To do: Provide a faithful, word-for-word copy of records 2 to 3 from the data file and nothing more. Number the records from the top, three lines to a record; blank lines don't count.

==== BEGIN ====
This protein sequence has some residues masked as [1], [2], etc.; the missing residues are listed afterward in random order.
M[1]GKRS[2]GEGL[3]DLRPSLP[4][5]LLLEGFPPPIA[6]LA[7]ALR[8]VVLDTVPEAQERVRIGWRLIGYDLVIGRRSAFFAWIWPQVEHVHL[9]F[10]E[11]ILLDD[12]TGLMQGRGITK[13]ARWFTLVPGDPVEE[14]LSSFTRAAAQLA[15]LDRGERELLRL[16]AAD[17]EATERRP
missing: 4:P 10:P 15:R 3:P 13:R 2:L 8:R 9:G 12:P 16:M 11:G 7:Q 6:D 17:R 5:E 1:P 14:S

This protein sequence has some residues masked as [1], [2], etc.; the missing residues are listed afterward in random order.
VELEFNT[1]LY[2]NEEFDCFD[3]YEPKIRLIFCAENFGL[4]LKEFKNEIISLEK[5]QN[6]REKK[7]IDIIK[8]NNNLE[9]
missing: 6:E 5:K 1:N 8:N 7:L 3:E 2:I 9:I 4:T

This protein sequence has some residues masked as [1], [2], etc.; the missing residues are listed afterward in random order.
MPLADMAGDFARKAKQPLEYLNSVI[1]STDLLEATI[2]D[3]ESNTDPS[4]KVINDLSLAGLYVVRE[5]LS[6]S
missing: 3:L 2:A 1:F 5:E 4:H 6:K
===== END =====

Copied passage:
This protein sequence has some residues masked as [1], [2], etc.; the missing residues are listed afterward in random order.
VELEFNT[1]LY[2]NEEFDCFD[3]YEPKIRLIFCAENFGL[4]LKEFKNEIISLEK[5]QN[6]REKK[7]IDIIK[8]NNNLE[9]
missing: 6:E 5:K 1:N 8:N 7:L 3:E 2:I 9:I 4:T

This protein sequence has some residues masked as [1], [2], etc.; the missing residues are listed afterward in random order.
MPLADMAGDFARKAKQPLEYLNSVI[1]STDLLEATI[2]D[3]ESNTDPS[4]KVINDLSLAGLYVVRE[5]LS[6]S
missing: 3:L 2:A 1:F 5:E 4:H 6:K